Planner: Cui Guo Author: Carmo Cardoso
The role of urban public space in creating community has been one of the most widely studied subjects in urban planning and architecture. However, the relationship between urban space and community seems to have encountered a turning point. Before, the public urban space was planned to foster a sense community amongst its inhabitants, whereas now there seems to be a growing tendency for it to serve the "offline" encounters of already existing online communities. Before tackling this issue, it is fundamental to understand how to define community in the most traditional sense.
The definition of community is still a debate amongst architects and planners. The definitions range from people who are sharing the same space, to people who are bound by shared interests and values. From a pragmatic point of view, sharing the same space would be a weak definition for community. For example, if a group of people work in the same office building, but there are never meaningful interactions between them, they can not be considered a community. Building community implies a higher level of interpersonal interaction and having a common interest on sight. In companies such as wework, there are job titles like "community managers" whose part of the daily tasks is to organize events that will give opportunities for people to meet and interact within the same company. So not only do big companies recognize the building community is not simply sharing the same space, but also that having a sense of community is beneficial.
Picture Source: WeWork
The Importance of Community
Jane Jacobs, the author of The Death and Life of Great American Cities, popularized the idea that building community is crucial for having healthy neighborhoods and cities. She argues that neighborhoods with a stronger sense of identity and where people know each other well will tend to be more orderly and safer. This is a strong enough reason as to why, for years, urban planners and architects dedicated so much time trying to find out how to induce this feeling of community when planning a new neighborhood or designing public space.
Finding out the factors behind what makes a good neighborhood is by definition a hard and subjective task. First of all, defining what is a successful community is a highly qualitative task, although some quantitative factors such as low crime rates can be taken into account. Secondly, figuring which aspects contributed to that sense of community is a highly subjective task, that needs to take in factors from several scientific fields. Lastly, pinning down the relationship between these factors and the sense of community, for the most part, relies on interviewing and observing the behaviors of people, which in itself carries a certain amount of unreliability.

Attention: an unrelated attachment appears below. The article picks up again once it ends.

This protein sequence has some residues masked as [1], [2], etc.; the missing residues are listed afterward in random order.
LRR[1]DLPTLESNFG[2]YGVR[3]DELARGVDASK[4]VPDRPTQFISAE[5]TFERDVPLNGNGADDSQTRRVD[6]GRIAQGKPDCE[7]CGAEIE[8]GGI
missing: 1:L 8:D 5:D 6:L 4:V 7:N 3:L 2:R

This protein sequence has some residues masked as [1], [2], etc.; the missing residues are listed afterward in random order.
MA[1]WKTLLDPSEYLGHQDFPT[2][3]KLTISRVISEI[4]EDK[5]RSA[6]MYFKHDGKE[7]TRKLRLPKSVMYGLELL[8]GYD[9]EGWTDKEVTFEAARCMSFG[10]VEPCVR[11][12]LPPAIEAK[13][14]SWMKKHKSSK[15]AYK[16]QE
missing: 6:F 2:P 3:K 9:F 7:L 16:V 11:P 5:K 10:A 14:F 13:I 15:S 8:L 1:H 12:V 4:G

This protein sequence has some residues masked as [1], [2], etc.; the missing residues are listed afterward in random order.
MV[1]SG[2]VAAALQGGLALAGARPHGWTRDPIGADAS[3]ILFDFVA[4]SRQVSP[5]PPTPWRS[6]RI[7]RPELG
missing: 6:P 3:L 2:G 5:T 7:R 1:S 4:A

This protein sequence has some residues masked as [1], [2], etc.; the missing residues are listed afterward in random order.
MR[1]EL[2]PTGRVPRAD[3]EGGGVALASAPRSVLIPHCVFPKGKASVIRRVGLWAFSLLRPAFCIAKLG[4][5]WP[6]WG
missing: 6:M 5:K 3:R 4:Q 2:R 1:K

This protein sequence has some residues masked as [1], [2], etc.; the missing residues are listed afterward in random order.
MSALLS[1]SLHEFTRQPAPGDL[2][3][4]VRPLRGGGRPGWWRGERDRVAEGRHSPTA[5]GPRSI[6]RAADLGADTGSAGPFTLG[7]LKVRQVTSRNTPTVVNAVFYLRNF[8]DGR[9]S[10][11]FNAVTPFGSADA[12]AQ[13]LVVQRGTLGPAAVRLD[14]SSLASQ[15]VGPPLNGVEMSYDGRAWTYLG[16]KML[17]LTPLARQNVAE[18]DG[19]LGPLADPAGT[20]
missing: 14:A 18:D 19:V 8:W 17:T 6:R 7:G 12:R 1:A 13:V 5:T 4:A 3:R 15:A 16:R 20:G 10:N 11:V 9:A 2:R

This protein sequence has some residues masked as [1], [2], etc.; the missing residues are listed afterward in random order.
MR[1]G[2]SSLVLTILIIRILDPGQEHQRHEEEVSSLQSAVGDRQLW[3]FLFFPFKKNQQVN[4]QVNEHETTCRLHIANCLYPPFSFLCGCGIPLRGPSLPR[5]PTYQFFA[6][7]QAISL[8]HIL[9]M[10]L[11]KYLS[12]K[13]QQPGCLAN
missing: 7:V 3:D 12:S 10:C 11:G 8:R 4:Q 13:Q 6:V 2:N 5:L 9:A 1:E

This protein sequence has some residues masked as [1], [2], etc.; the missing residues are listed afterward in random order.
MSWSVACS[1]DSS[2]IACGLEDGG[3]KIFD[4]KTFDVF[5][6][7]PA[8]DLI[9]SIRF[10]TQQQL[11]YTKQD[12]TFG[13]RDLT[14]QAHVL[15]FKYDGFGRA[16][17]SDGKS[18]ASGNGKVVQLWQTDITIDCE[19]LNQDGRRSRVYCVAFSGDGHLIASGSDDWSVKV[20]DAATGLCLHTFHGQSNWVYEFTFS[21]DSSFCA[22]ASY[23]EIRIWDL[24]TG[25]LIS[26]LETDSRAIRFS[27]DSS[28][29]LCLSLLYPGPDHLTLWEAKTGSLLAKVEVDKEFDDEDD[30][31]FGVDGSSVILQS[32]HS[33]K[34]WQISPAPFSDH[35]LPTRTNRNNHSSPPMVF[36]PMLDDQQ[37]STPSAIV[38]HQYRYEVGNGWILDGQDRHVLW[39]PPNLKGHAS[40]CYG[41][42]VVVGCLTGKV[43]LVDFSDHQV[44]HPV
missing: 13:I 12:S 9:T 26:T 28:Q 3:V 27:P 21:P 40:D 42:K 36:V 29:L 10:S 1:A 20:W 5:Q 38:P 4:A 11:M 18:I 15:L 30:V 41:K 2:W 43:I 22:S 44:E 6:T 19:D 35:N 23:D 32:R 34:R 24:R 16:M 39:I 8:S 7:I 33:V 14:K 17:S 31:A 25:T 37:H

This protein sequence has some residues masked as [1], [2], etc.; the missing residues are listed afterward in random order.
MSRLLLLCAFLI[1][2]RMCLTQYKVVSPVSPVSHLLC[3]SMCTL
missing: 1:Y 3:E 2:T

In the West, one of the most undeniable factors that appeal to a sense of community in neighborhoods is children and schools. There are policies that incentive each neighborhood to have a school at a walking distance. This is a great incentive for the residents (mainly the parents) make the surroundings safe for their children. To achieve that, people in the neighborhood need to know each other and coordinate their daily activities with the common goal that is the well being of their children. However, this is only applicable when schools’ ratings are the same or irrelevant in an overall academic path. When this is not the case parents might be willing to send their kids to a faraway school because it holds a better reputation. That said, architects and planners need to provide alternative ways to find this sense of community and shared value.